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To truly help the environment, try cash for ‘cluckers’

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Car dealers are breathing a sigh of relief now that the popular “cash for clunkers” program has been extended by $2 billion. With the new funding, as many as a half-million more Americans will be able to junk their gas guzzlers and buy more fuel-efficient vehicles.

I’m not impressed. If we are serious about wanting to put the brakes on climate change, we should be offering “cash for cluckers.” Encouraging meat-eaters to trade in their chicken for chickpeas and their pork chops for “fib ribs” is the best way to help the environment. 

Under the original $1 billion set aside for the “cash for clunkers” program, officials expect that a quarter-million gas guzzlers will be taken off the roads. According to calculations done by the Associated Press, replacing those clunkers with more fuel-efficient cars will reduce carbon-dioxide emissions by about 700,000 tons a year. Sounds pretty good, right?

It does until you consider that America spews out more carbon dioxide than that—728,000 tons on average—every single hour. Last year, the U.S. emitted nearly 6.4 billion tons of carbon dioxide—and that figure was lower than in previous years.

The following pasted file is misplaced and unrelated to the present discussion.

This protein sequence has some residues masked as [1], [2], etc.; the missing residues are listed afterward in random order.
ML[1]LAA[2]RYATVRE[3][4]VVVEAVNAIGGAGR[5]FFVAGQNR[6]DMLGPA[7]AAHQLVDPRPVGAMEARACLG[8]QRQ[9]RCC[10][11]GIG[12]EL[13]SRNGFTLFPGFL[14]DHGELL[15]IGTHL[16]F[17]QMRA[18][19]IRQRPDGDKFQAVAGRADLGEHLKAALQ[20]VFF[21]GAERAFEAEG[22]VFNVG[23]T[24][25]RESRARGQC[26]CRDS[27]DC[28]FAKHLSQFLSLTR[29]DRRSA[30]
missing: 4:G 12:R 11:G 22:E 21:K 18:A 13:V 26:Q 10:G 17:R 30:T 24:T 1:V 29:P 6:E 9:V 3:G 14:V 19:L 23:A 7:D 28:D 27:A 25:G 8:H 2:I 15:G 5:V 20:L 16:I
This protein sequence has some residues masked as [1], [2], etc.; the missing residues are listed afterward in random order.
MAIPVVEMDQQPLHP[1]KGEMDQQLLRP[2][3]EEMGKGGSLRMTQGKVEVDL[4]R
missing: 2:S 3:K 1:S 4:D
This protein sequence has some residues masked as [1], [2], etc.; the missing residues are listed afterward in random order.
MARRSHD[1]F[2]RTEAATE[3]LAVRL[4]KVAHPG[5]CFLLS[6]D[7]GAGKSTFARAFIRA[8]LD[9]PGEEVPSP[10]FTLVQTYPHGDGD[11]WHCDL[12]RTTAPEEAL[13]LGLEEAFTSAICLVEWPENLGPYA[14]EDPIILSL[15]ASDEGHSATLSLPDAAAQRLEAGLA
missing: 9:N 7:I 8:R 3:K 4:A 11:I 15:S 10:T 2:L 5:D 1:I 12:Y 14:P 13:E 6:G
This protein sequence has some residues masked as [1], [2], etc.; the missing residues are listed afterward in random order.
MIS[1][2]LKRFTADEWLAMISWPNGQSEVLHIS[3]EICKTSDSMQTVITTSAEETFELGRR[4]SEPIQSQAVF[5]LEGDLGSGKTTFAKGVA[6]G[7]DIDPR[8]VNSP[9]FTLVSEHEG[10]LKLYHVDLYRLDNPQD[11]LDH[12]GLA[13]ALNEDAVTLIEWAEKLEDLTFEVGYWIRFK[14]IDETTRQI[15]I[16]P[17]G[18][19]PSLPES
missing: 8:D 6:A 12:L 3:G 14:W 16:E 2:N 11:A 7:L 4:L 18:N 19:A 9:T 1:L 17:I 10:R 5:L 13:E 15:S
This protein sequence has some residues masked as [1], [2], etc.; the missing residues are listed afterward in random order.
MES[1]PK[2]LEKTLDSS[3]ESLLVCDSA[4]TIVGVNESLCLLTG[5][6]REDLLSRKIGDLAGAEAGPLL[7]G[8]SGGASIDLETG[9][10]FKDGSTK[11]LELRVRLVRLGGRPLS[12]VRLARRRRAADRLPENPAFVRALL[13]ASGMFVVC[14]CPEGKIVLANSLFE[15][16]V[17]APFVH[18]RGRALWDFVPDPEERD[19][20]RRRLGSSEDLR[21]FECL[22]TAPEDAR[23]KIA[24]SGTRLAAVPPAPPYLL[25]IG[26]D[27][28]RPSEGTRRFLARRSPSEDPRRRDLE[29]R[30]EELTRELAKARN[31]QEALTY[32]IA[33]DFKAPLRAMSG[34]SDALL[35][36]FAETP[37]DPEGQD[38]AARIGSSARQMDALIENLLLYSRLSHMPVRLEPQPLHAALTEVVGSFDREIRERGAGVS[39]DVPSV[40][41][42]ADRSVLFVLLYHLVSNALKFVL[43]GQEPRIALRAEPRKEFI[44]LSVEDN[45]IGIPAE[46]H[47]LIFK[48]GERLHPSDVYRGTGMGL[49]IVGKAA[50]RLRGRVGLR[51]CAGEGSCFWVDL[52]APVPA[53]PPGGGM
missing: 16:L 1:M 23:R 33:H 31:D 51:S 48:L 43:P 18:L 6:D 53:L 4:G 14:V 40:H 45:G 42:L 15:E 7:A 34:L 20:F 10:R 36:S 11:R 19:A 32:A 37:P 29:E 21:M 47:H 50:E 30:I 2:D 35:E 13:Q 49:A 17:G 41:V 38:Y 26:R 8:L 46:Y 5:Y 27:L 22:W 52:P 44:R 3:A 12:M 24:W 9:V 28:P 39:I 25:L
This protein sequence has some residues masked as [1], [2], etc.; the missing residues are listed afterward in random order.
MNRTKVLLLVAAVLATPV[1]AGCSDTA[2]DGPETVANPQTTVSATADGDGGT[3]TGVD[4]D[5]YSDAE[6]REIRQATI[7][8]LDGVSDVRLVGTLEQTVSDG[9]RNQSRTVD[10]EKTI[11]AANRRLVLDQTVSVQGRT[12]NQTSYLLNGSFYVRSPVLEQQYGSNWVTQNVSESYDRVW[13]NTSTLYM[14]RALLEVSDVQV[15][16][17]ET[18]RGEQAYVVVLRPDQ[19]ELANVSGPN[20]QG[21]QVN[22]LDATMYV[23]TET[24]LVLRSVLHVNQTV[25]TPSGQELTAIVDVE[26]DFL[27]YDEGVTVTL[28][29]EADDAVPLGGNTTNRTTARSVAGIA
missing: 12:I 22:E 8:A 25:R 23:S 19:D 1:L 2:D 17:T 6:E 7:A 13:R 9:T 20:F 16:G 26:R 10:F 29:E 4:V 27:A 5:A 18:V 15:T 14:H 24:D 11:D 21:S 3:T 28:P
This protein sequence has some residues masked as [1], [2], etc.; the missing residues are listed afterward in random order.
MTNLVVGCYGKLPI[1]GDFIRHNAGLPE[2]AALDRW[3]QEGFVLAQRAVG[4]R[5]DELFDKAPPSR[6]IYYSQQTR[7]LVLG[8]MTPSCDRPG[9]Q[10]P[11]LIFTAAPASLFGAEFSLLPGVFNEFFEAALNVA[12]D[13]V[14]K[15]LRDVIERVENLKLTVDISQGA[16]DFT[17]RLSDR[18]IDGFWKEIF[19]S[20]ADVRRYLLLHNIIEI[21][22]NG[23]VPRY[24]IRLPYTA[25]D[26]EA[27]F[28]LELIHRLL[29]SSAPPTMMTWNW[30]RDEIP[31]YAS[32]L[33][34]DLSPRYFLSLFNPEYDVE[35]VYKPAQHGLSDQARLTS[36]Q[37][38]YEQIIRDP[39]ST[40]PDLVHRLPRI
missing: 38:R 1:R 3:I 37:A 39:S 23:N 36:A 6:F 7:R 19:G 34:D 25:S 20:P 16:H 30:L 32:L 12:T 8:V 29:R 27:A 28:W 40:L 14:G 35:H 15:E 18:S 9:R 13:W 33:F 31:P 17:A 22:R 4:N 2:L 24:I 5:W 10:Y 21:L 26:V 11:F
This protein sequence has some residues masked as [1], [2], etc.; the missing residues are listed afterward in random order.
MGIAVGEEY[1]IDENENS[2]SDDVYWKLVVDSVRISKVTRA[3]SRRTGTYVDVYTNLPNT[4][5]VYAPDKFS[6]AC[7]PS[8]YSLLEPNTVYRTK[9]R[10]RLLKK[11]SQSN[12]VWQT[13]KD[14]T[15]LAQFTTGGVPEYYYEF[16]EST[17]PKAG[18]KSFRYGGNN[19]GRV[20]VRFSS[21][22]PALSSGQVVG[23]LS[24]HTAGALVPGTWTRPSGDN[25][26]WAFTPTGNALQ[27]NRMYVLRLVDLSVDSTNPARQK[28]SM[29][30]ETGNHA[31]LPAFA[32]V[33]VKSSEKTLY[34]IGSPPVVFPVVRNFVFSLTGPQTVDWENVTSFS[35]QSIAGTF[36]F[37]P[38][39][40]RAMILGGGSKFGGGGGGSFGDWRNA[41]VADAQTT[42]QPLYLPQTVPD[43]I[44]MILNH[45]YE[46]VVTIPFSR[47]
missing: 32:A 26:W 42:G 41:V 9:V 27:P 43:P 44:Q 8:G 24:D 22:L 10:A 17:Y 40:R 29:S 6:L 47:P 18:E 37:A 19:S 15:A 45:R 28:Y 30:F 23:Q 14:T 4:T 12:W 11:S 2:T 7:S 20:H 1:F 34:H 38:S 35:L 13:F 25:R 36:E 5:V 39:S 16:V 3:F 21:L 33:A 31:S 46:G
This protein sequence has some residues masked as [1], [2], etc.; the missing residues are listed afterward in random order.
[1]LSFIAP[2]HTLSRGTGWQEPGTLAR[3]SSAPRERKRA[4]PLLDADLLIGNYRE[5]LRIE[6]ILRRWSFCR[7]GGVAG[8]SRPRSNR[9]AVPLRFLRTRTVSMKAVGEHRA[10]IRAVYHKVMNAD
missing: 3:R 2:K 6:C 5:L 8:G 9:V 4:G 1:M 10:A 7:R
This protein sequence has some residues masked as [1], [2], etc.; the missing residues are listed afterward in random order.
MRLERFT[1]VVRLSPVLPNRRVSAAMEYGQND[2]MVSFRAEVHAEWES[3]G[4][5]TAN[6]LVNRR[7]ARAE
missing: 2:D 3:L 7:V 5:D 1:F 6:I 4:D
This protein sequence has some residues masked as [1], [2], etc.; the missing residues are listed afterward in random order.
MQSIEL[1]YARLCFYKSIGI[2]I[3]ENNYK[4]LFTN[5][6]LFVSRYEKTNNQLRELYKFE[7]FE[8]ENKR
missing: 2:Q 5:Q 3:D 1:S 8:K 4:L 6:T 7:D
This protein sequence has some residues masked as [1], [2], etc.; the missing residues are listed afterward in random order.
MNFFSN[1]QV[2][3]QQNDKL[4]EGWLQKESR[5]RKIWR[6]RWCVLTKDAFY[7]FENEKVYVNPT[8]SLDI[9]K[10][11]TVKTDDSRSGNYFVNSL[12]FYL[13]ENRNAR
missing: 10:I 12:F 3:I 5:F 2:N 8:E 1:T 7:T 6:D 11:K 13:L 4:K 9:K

Now consider this: In its groundbreaking report Livestock’s Long Shadow, the United Nations concluded that the meat industry generates approximately 40 percent more greenhouse gasses than all the cars, trucks, SUVs, ships and planes in the world combined. The report summarizes the devastation caused by the meat industry by calling it “one of the top two or three most significant contributors to the most serious environmental problems, at every scale from local to global.”

The best way to fix this problem isn’t to junk clunkers but to kick the meat habit. Researchers at the University of Chicago have determined that switching to a vegan diet (which includes no meat, eggs or dairy foods) is about 50 percent more effective in countering climate change than trading in a standard American car for a Prius. And according to the Live Earth Global Warming Survival Handbook, “refusing meat” is the “single most effective thing you can do to reduce your carbon footprint.”

Vegetarians could drive Hummers and still do less damage to the planet than meat-eaters who cruise around in hybrids or switch to energy-saving light bulbs.

Even eating less meat can help. According to the Environmental Defense Fund, if every American ate just one meat-free meal per week, the emissions savings would be the same as taking more than 5 million cars off our roads. If we all went meat-free one day per week, the group says, it would be like eliminating 8 million cars.

It’s time for us to face facts: Raising animals for food is destroying the planet. Not only do today’s meat factories spew greenhouse gasses, they also gobble up precious resources, sicken nearby residents, contaminate the air, pollute the water and, of course, abuse animals. If we want to tread more lightly on the Earth, taking clunkers off the road is not enough. We need to take “cluckers”—and other animals—off our plates.

Chris Holbein is the project manager of People for the Ethical Treatment of Animals’ (PETA) Special Projects Division, 501 Front St., Norfolk, VA 23510;


Written by People for the Ethical Treatment of Animals

August 20, 2009 at 4:18 pm

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